So once upon a time there was a guy. And over the course of his childhood and adolescence, he was in the habit of acquiring model trains for he and his brothers to play with. Nowadays, these would be referred to as “old school” trains, with the fancy switches, electricity to power them, little reservoirs that you can fill with dry ice or something so that the little smokestacks really spit out smoke, everything mounted to big swaths of plywood with fake grass, dirt, mountains, matchbox cars, and 1 inch high people strewn about. This guy, as he got older, thought to himself… you know, wouldn’t it be cool if I could have a couple boys (or, I suppose, girls) and when they’re old enough, they can play with this stuff too. We’ll be able to make it a father/son (or, I suppose, daughter) project and they can learn all about electricity, being responsible with potentially dangerous stuff, and so on. I should also note that this guy would have been thinking and saying these things in German, since he was my Dad, and was in Austria at the time those thoughts would have been percolating.
I should maybe take a moment here, and note that some of this story I’m telling second hand, I was either not there yet or too young to remember when some of these details were happening. I’m also not quite sure of the sequence of events, but it isn’t that important. I suspect there was some embellishment on the part of story-teller, but it still makes for a good yarn, so just bear with me.
Anyway, so let us fast forward a few years now, and now that guy is married, and has two kids, aged 4 and 2. Still in Vienna at this point, but already planning to move over the good ol’ US of A, where the lovely lady has most of her family, and of course, misses them terribly. At some point here, this guy’s stepmother decides that she is going to take that whole train set and all of its associated trimmings and trappings, and send them off to one of her nephews. Dad was apparently not consulted on this, nor was anyone else that might have had some relevant input to the decision. If I’m conveying a bit of bitterness, it is because there was some. I’ll leave it at that, since, again… this predates me, and it is hard for me to feel a lot of emotion about something that couldn’t possibly have mattered to me at that point in my life.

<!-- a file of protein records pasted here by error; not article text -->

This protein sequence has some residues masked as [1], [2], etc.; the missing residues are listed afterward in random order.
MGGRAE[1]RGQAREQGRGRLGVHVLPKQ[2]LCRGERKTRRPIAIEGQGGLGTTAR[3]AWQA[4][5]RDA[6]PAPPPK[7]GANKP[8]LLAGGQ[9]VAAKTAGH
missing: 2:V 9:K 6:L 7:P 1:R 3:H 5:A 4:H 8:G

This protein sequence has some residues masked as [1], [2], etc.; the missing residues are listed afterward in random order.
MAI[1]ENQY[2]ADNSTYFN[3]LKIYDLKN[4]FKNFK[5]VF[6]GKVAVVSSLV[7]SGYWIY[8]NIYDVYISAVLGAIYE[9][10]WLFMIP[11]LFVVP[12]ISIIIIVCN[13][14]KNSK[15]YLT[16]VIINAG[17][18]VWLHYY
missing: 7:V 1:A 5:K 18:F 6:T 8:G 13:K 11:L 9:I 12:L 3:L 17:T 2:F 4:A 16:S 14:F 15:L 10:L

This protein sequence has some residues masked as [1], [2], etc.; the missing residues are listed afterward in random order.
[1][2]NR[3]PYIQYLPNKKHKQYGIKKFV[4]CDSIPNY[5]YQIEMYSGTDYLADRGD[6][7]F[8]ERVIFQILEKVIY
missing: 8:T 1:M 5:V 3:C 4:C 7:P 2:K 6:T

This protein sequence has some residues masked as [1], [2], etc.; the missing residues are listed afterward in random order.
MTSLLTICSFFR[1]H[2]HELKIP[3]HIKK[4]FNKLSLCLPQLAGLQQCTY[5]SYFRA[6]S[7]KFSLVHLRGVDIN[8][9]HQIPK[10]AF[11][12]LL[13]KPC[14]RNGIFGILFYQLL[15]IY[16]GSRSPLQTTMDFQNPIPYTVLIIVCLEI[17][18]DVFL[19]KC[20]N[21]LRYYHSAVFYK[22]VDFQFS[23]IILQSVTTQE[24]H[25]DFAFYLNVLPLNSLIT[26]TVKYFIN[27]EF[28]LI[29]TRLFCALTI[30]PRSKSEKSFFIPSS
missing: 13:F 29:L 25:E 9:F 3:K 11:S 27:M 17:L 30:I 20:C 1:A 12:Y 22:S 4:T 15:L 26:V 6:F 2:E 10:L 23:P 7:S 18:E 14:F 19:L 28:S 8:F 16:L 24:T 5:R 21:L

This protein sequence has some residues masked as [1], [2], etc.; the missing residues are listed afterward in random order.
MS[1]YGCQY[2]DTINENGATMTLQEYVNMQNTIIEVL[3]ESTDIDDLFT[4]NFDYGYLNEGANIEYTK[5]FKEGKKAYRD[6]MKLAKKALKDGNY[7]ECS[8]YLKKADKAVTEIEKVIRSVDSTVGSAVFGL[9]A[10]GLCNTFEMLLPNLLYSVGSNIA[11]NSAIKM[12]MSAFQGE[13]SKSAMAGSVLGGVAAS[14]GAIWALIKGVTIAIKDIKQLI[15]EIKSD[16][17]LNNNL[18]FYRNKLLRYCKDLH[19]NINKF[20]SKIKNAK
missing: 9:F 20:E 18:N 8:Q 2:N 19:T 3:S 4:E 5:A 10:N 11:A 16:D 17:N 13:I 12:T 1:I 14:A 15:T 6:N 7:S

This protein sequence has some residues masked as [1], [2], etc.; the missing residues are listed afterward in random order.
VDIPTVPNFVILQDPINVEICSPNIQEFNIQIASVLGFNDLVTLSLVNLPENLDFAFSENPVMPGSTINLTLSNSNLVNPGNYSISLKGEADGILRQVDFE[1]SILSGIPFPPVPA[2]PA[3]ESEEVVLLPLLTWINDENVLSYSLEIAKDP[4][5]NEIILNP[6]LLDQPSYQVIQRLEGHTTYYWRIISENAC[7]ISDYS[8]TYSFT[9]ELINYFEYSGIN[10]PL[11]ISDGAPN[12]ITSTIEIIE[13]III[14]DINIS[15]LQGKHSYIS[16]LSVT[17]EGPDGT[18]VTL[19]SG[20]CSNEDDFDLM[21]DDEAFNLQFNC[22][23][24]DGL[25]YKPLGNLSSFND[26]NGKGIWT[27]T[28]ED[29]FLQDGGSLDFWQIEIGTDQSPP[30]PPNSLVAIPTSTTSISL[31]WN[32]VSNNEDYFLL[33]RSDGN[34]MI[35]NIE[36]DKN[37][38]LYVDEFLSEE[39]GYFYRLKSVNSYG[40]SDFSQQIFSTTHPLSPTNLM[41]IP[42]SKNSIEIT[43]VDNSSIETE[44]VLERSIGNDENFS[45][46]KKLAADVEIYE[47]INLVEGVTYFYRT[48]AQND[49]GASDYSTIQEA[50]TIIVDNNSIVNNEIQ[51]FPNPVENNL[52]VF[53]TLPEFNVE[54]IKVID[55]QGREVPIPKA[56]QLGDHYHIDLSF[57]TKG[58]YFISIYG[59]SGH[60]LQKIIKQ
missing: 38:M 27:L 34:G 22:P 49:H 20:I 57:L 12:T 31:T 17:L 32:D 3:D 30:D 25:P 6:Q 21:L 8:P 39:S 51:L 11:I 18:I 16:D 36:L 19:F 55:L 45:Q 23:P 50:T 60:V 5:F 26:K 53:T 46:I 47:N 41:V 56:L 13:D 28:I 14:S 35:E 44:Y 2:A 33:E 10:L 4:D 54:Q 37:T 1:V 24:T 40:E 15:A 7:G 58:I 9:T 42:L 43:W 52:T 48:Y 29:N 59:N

Ok, so there was some animosity, regret, sadness, opportunity missed for some quality Dad/son time there, and life went on.
Another fast forward, and here I am, now a Dad myself. Two kids, 4 and almost 2. And lo, check it out. Opa David (my Dad-in-Law) decides to send us his trains. Once again, these are the old school variety. I haven’t done a complete inventory yet. I do know that there are at least there are two locomotives, at least 3 cars, and a whole mess of track. There are two of the “transformer” boxes that let you regulate the speed and direction of the train. There will need to be some cleaning, probably a few parts that need to be replaced, but even with the very limited stuff we set up today, we were able to get a functioning oval of track around the Christmas tree with one of the locomotives and two cars hanging off behind. It throws off a few sparks here and there, lights flicker on some particular rusty bits of track, but it runs!
This will be a long project, spanning a bunch of years, especially since the kids are pretty young still. This kind of thing, I believe, is a labor of love, with long hours spent with sandpaper, modelling glue, and linear miles of wire so that the little streetlights will all turn on when the room gets dark. Perhaps I’m letting my imagination get away from me a bit here, but … well, what good is that darn thing for anyway, if not to close your eyes and let it run a bit wild the possibilities.
So thank you Opa David. Someday, Madeline and Nicholas will come to appreciate what I already know… just how special a gift this is.
Happy Holidays to all!